“We have all had the frustration of receiving a file that is corrupted or we can’t read as it was created on a different computer operating system,” explains Professor Hofmann.
“Sometimes, there is a similar effect in research. Everyone is working as hard and as fast as they can for the benefit of patients. But if one research group working on pancreatic cancer has described the genome, symptoms and outcome in a slightly different way to another, we can’t compare apples with apples in a timely way.”
Organizations including the Global Alliance for Genomics and Health (GA4GH) are proposing frameworks for researchers and clinicians to devise common methods to achieve greater international coordination and consistency of standards for genomics-related data.
INTO THE FUTURE
“In Australia, it’s hoped that sharing genomic information will particularly benefit regional communities,” says Professor Hofmann.
Because genetic testing only requires a blood sample and the sequence data can be shared and interpreted anywhere by approved researchers, large amounts of data doesn’t need to be stored on-site.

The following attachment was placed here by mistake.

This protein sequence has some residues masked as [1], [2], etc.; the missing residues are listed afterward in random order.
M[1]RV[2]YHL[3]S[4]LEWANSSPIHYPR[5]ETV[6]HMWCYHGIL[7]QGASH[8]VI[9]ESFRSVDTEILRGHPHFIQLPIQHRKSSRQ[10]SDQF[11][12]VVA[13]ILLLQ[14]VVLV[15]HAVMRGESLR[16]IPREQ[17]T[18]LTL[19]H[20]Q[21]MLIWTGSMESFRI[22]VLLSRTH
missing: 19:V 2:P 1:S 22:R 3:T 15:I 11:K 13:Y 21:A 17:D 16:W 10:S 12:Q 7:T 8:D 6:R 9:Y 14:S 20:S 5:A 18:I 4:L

“For some people, this genetic knowledge may add months or years to their survival. For others, it may not, but instead, provide potential drug targets down the track,” he says.
“Just knowing another patient has that genetic change helps clinicians and can of course provide vital support for families, especially for patients with rare conditions.”
This research is part of The Advanced Genomics Collaboration (TAGC), a partnership between Illumina and the University of Melbourne to increase genomics innovation, its translation and adoption into the healthcare system and improve patient outcomes.
TAGC has three core platforms that enable research, analysis, trials and commercialisation: Clinical Genomics Platformled by Professor Sean Grimmond; Bioinformatics Platformled by Associate Professor Oliver Hofmann; Health Economics Platformled by Professor Maarten IJzerman.